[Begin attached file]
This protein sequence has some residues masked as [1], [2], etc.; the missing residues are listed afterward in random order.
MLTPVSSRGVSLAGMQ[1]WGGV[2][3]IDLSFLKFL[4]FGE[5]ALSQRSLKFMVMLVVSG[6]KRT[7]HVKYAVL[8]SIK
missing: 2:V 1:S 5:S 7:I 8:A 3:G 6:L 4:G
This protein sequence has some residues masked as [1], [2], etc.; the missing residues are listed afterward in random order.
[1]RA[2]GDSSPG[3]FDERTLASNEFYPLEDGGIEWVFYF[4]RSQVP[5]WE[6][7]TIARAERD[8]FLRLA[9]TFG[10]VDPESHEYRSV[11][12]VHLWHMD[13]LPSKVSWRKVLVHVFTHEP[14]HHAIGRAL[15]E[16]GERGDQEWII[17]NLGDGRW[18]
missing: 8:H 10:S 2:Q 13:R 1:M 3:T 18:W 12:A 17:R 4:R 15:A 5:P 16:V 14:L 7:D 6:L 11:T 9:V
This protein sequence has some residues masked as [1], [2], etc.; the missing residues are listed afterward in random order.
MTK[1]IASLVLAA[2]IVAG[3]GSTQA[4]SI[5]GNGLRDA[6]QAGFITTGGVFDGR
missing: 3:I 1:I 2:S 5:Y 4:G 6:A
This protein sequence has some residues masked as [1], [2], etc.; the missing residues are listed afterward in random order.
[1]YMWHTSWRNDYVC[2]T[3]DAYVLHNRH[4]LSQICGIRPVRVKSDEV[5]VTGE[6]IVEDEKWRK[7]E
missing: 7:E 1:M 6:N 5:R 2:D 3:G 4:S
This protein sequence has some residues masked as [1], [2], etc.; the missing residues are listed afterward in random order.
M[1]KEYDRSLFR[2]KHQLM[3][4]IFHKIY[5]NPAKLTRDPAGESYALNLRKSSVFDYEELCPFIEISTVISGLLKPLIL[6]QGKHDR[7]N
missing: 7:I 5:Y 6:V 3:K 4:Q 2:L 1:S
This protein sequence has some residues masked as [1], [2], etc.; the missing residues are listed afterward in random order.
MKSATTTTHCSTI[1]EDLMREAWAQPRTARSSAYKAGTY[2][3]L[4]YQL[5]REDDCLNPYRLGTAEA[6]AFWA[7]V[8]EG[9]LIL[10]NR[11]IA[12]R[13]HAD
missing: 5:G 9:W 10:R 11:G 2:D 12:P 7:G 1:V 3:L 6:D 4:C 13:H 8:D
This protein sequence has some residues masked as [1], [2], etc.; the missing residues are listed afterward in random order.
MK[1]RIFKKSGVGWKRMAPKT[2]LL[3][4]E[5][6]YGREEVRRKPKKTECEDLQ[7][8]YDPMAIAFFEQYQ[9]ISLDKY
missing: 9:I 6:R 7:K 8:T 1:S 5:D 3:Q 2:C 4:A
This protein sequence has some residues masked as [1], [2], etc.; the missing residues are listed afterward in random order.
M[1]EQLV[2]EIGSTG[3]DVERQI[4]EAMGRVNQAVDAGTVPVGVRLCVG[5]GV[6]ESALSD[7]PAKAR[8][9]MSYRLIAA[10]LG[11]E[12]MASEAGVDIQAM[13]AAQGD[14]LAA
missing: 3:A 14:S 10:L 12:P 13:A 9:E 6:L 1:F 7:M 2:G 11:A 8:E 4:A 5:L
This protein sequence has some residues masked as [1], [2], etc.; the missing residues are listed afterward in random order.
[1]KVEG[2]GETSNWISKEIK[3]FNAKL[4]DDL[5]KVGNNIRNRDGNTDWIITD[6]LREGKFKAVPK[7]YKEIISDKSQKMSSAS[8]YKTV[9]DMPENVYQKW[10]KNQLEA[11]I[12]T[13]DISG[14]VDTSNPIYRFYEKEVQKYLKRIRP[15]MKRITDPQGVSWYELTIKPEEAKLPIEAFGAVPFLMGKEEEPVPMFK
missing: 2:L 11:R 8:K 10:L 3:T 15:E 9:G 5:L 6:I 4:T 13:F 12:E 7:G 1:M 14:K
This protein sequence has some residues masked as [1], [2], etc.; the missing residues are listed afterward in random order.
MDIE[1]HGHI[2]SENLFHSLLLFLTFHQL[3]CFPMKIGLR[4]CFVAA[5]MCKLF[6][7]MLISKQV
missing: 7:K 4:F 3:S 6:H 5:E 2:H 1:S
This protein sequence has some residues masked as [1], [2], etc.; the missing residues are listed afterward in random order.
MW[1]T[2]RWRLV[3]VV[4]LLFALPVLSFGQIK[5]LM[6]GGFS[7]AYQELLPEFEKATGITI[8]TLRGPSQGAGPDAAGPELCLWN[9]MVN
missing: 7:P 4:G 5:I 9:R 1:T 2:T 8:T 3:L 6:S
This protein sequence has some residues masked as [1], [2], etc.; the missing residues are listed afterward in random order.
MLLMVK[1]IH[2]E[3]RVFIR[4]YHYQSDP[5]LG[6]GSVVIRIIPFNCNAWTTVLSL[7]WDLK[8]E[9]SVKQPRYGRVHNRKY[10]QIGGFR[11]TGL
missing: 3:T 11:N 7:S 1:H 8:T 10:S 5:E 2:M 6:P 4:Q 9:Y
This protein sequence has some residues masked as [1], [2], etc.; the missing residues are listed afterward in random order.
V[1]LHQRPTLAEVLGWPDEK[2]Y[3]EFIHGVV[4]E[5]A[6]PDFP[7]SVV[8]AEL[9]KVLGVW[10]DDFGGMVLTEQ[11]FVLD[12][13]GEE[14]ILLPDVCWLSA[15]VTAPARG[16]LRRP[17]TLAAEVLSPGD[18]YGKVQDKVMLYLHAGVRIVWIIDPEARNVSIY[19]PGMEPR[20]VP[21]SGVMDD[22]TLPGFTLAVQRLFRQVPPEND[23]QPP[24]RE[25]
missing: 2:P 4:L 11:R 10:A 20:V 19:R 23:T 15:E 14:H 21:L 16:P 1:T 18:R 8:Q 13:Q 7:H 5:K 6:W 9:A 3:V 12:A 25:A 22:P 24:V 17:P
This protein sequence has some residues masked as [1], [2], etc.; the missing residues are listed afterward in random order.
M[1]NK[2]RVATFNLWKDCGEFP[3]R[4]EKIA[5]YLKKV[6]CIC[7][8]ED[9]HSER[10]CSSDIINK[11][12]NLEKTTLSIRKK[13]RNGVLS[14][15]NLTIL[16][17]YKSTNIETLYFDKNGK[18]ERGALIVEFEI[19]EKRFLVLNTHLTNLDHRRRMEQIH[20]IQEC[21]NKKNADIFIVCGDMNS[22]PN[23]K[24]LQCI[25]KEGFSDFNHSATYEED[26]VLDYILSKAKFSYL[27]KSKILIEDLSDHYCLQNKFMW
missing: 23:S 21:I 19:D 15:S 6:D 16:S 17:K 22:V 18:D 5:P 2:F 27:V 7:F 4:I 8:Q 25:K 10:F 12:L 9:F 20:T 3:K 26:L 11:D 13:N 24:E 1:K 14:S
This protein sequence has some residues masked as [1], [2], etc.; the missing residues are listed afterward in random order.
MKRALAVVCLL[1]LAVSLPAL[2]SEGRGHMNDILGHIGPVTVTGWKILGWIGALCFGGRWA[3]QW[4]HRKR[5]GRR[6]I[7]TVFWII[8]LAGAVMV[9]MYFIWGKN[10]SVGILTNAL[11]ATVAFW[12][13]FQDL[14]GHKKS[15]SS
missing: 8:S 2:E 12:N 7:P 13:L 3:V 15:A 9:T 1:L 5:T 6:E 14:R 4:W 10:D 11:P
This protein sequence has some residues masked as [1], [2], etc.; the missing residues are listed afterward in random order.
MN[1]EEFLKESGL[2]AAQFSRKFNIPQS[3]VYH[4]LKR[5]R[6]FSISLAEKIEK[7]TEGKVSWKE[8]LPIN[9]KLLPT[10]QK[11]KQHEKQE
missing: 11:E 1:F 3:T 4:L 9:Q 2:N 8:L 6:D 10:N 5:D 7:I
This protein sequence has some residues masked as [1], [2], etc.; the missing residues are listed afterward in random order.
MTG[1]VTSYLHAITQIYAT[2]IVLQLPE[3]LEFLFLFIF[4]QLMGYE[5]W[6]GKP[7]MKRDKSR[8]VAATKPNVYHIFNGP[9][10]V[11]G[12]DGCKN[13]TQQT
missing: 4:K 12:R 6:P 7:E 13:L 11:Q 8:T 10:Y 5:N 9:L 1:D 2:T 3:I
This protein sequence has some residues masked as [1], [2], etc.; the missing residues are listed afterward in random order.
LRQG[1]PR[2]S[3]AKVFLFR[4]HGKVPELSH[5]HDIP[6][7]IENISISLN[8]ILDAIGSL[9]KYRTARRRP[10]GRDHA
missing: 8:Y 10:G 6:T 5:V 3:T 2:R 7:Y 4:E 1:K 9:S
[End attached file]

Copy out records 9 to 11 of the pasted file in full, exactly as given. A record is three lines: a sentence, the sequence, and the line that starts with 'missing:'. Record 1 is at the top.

This protein sequence has some residues masked as [1], [2], etc.; the missing residues are listed afterward in random order.
[1]KVEG[2]GETSNWISKEIK[3]FNAKL[4]DDL[5]KVGNNIRNRDGNTDWIITD[6]LREGKFKAVPK[7]YKEIISDKSQKMSSAS[8]YKTV[9]DMPENVYQKW[10]KNQLEA[11]I[12]T[13]DISG[14]VDTSNPIYRFYEKEVQKYLKRIRP[15]MKRITDPQGVSWYELTIKPEEAKLPIEAFGAVPFLMGKEEEPVPMFK
missing: 2:L 11:R 8:K 10:L 3:T 15:E 9:G 5:L 6:I 4:T 13:F 12:E 7:G 1:M 14:K
This protein sequence has some residues masked as [1], [2], etc.; the missing residues are listed afterward in random order.
MDIE[1]HGHI[2]SENLFHSLLLFLTFHQL[3]CFPMKIGLR[4]CFVAA[5]MCKLF[6][7]MLISKQV
missing: 7:K 4:F 3:S 6:H 5:E 2:H 1:S
This protein sequence has some residues masked as [1], [2], etc.; the missing residues are listed afterward in random order.
MW[1]T[2]RWRLV[3]VV[4]LLFALPVLSFGQIK[5]LM[6]GGFS[7]AYQELLPEFEKATGITI[8]TLRGPSQGAGPDAAGPELCLWN[9]MVN
missing: 7:P 4:G 5:I 9:R 1:T 2:T 8:T 3:L 6:S